Carly Baker


carlyCarly Baker is a professional dancer, singer, model and fitness trainer helming from London.

Birthday7th March 1987

Born: Wimbledon, London, United Kingdom

Famous for:  Model, Fitness Trainer, Dancer, Singer

Instagram: @carlybaker55

Twitter: @misscarlybaker



Carly Baker has an older brother and a sister. Her dad is a taxi driver and her mum is a retired dental nurse.

Baker started modelling at the age of 14 for various editorials and campaigns.   She signed to the Japanese Record Company Fuji international with Gemma Hebburn to form a girl pop duo called Mynxters and recorded the single ‘Hello Kitty’ in 2000,  named after the Japanese character.  Their follow up was a cover version of The Cure’s ‘In Between Days’ in 2001.  Carly was 18 at the time.

Carly went on to sign with BMG Records for the band ‘SW1’ co-writing with Kasabian, Gary Barlow, Lucie Silvas and other major songwriters around the world.

Baker also made various TV appearances on Nickelodeon, Disney Channel, MTV and The Box.

Carly is a professional dancer and was a contestant in the ITV/Living TV show ‘Dirty Dancing Time Of Your Life’ in 2007.  Sixteen dancers from all over Britain competed for a dance contract with Los Angeles-based dance agency BLOC.  Carly’s partner was Kenny Solomons and they finished 7th.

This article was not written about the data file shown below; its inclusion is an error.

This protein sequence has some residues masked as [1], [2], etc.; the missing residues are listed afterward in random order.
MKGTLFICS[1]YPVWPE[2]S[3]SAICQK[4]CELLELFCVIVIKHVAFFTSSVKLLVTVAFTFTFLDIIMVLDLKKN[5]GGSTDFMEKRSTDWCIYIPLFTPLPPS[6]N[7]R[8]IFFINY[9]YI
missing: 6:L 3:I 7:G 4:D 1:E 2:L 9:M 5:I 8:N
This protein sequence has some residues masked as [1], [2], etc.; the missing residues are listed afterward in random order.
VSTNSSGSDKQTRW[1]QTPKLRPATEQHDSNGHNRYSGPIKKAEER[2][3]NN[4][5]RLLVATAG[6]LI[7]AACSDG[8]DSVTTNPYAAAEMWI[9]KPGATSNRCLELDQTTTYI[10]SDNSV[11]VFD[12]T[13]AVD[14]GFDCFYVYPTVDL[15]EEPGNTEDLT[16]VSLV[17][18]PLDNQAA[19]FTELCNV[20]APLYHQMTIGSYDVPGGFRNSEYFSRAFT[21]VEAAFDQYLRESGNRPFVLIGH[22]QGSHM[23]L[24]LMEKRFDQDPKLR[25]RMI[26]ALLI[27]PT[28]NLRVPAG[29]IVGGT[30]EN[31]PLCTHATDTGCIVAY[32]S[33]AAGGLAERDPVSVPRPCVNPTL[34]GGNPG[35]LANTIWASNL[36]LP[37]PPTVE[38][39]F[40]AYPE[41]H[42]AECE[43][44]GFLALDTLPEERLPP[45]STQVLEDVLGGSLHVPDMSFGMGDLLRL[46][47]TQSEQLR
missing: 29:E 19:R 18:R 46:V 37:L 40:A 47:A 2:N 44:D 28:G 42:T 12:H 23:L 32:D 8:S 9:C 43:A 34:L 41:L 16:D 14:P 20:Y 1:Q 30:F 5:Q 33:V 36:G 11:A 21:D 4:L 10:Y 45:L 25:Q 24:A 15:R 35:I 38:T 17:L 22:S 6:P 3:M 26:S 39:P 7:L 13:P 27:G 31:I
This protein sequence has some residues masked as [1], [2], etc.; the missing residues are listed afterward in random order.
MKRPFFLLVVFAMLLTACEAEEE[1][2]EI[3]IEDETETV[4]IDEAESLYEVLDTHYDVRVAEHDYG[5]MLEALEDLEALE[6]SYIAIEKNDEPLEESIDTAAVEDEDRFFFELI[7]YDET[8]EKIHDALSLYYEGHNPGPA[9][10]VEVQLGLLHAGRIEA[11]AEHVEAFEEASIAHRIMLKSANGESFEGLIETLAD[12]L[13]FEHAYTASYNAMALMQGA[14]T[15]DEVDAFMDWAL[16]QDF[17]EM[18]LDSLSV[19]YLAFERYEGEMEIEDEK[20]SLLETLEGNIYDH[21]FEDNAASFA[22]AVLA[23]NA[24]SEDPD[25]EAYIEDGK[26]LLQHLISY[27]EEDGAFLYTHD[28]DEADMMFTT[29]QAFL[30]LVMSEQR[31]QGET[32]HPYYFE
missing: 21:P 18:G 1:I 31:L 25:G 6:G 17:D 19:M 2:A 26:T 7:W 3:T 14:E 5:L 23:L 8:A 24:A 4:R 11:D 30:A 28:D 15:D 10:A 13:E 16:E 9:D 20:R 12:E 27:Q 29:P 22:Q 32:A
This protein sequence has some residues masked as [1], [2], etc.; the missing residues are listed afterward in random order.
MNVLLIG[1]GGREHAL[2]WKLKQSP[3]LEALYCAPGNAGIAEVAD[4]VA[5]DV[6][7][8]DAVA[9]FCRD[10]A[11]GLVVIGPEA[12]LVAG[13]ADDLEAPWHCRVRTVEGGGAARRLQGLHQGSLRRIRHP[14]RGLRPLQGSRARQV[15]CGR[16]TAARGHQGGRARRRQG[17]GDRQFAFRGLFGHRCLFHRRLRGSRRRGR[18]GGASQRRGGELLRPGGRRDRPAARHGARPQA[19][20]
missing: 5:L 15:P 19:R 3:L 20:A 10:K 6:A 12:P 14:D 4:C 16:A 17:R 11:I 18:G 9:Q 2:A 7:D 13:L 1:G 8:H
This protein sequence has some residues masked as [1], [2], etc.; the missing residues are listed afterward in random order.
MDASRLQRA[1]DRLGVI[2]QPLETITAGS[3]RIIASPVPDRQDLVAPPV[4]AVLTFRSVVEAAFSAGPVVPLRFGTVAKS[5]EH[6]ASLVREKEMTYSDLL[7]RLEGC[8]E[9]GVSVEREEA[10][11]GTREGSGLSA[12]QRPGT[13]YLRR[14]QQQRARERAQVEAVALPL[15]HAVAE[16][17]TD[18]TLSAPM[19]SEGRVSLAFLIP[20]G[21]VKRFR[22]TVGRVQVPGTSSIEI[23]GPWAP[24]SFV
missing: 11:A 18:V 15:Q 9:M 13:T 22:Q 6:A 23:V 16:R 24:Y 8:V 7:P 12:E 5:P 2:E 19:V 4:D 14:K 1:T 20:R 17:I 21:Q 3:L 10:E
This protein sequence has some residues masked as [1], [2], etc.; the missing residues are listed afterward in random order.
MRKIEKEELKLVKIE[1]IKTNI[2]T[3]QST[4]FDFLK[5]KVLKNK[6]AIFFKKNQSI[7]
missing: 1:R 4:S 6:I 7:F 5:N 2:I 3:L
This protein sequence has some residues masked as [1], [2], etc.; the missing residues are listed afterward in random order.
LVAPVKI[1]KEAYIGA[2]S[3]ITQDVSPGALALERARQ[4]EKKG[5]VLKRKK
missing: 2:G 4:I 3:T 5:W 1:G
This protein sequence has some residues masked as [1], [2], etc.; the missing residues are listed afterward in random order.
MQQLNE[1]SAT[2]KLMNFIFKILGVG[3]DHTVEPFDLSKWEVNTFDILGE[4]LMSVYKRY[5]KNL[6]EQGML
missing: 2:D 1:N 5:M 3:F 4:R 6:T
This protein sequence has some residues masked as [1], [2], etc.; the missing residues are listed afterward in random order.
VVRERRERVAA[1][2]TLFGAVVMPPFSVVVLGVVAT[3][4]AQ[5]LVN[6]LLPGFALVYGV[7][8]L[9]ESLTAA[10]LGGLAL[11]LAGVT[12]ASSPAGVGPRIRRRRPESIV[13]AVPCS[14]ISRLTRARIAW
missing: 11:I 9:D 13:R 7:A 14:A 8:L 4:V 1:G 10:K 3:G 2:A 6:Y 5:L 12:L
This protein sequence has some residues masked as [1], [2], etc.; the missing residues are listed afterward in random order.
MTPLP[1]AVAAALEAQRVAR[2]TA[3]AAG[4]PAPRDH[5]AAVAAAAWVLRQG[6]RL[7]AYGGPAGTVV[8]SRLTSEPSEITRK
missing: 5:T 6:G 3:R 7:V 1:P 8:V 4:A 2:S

Also in 2007 Carly was a contestant for Miss Great Britain representing Wimbledon.

She used too ay cricketeer Tom Maynard who died in 2012 after being found hit by a London Underground train.

In 2013 Carly became the first European girl to be chosen as Octagon Girl (ring girl) for the UFC.

Carly Baker is also a professional fitness trainer.



Photo Gallery

*Photo credits provided in references section where possible.  View a list of photographers here.




FHM Russia December 2015

Hi Carly! Before UFC you are including were in a girl group. Details, please!

Oh, it was some crappy little group called Mynxters – we recorded a song called Hello Kitty even once. Then there was another team, named after a  postal address called SW1, which is quite strange, because none of us lived at this address.